Private Company Q&A: Bernie Tenebaum

Private Company Q&A: Bernie Tenebaum


Bernie Tenebaum

Advisory Board Member, Discro, Woldenberg Group

 

[Editor's note: the following is an installment of our Private Company Director Q&A series. We will continuously update this section with responses from different directors of private companies covering a wide range of topics.]

What was your first board experience like?

I was so ignorant and so unprepared to be a director the first time. I didn’t understand the boundaries between being a director and being a manager. While I can focus on the strategy, I was very much concerned with the execution. One of the best rules I've heard for a good board member is, is if you're standing at the window, you can put your nose in but you have to keep your hands outside the house. I've learned to be effective in motivating management teams to accomplish the goals that the board sets. To motivate team members who are actually tasked with execution with accountability as opposed to trying to use the board as a way to manage the business directly.

What is the most rewarding experience being on private company board?

There are a lot of different kinds of rewards. In a family setting, it was great to be able to drive the performance of a company in a way that allowed deep-seeded issues between family members to become resolved with cash rather than with anger. Being able to create a degree of success in a family company because of pointing the business towards a very rewarding strategy and forcing family members to be accountable for that strategy. It enabled the company to reallocate its resources in a way that diminished the degree of interpersonal anguish that I encountered when I first joined the board.

A different kind of rewarding experience is to find a company that has tremendous potential, but sometimes not the courage or the experience to achieve it. And so to participate at a board level in driving a strategy that identifies and then incentivizes key team members to accomplish a level of growth and performance that requires courage and imagination is a tremendous contribution as a board member. It’s not doing the job, but being able to identify the target and to help assist the team members in achieving that goal.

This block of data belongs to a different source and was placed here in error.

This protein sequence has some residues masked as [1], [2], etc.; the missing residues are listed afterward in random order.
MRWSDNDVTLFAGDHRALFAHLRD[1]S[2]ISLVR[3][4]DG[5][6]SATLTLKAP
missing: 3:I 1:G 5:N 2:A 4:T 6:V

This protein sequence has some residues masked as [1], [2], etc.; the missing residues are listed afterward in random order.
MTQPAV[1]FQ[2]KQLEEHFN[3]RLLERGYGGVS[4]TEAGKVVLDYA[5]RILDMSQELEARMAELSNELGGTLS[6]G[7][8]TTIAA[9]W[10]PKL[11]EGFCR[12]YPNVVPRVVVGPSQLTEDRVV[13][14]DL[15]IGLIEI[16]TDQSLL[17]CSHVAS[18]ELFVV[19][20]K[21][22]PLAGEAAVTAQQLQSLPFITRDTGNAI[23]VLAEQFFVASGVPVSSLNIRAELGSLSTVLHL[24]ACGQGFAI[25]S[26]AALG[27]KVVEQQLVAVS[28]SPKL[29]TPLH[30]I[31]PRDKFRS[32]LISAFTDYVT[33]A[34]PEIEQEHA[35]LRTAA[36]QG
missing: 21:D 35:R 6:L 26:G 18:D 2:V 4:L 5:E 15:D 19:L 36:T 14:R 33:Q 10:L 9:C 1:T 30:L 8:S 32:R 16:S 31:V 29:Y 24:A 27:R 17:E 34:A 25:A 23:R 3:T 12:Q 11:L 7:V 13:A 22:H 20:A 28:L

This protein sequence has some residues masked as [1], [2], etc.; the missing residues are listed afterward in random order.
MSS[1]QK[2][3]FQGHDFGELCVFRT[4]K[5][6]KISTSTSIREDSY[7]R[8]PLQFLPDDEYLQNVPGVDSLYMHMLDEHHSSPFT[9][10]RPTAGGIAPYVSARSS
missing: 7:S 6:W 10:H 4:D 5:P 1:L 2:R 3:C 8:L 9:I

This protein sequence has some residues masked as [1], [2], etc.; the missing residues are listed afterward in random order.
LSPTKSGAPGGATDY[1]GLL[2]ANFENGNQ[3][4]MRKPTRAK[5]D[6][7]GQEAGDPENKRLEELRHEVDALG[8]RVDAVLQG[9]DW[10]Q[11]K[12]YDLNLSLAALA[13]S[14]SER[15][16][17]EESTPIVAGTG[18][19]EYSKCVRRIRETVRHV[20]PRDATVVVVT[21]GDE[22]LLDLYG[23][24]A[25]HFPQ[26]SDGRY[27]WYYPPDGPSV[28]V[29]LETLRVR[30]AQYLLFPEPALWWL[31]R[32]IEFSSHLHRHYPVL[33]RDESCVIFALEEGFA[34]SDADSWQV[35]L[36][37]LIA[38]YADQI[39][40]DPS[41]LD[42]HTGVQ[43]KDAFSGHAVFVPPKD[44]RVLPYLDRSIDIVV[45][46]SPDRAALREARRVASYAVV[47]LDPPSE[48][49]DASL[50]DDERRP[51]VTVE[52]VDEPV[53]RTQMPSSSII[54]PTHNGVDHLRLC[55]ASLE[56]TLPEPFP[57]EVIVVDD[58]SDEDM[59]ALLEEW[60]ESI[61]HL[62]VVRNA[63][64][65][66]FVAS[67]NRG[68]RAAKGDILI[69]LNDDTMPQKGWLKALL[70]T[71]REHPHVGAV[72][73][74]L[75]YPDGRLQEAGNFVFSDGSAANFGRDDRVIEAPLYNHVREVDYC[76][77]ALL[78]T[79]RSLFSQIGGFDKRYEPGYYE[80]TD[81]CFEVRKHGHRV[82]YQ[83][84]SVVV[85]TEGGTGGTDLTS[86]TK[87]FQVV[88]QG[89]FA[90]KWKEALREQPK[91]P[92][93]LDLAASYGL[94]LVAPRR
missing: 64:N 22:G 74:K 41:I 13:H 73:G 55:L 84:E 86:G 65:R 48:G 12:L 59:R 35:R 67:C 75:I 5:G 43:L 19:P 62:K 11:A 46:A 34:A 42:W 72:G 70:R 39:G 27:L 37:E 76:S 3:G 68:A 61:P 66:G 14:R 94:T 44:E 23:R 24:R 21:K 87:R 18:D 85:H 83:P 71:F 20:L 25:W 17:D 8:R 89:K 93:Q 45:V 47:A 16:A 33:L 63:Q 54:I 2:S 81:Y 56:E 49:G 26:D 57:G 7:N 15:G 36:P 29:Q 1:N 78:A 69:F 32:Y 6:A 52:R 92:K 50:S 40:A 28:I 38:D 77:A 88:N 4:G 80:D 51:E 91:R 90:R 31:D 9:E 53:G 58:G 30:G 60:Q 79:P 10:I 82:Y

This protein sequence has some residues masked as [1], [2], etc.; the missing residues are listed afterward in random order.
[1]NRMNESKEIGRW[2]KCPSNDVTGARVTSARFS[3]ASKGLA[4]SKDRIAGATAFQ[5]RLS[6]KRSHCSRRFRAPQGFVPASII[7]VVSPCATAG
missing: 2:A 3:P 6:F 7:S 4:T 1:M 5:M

Is there a common theme for success or failure?

The issue is always whether it’s a family business or business family. Does the business exist to support a family lifestyle? Does the family benefit from the success of the business? And so if the family sees the business as a giant piggy bank, and the competition is between various family members or branches to see how much they can benefit from the family, at some point, the golden eggs will die. If you get a family business that says, ‘this is a family business that will be here for generations, and it’s our job to be caretakers of this business for the following generation of the family,’ you often see a level of success and commitment to a strategy that transcends time. It’s more accurately focused on trying to drive the best possible outcome for the business. What I find is, the highest rate of success comes when the family treats the business as something they’re responsible for as opposed to something that’s there to suck dry.

Reasons not to join a private board?

I come from a strategy background. What I ask myself when I’m approached to consider a position as an advisory board member is, ‘Is the company really ready for a board? Do they have a clear strategy? Are they focused and aligned? Do they have manageable metrics? Are they on a path to success? And does everybody agree that north means north?' If any of the answers to those questions are, “No,” then I typically will ask that company to go away and work on their strategy first.

Second, does the management of the company have cement ears? Are they willing to listen? I don’t really need to go to another board meeting. The reason I like being a director is because I can contribute. I think I might have something of value to add. If we don’t have that kind of interchange and relationship, it’s not very attractive going to board meetings. It’s not about money or prestige, it’s about making a difference.

As a director, what is the biggest challenge in dealing with other board members?

Culture trumps strategy. So if the people putting the board together - it's not about the resumes - it's about having the right people on your board. You can't play a team with five LeBron James'. There isnt enough ball-time. There has to be balance, there has to be coherence, there has to be mutual respect in a board setting. And very often people go about collecting celebrity resumes. That's not what makes a great board. What makes a great board is a board that listens. Both to one another and to management. A board that contributes, a board that understands that there's DNA that animates the business; and they get that DNA and they want to protect and amplify it and not make it soemthing that the board can't be. When someone sucks up all the air in the room, it's really difficult to breath as a director.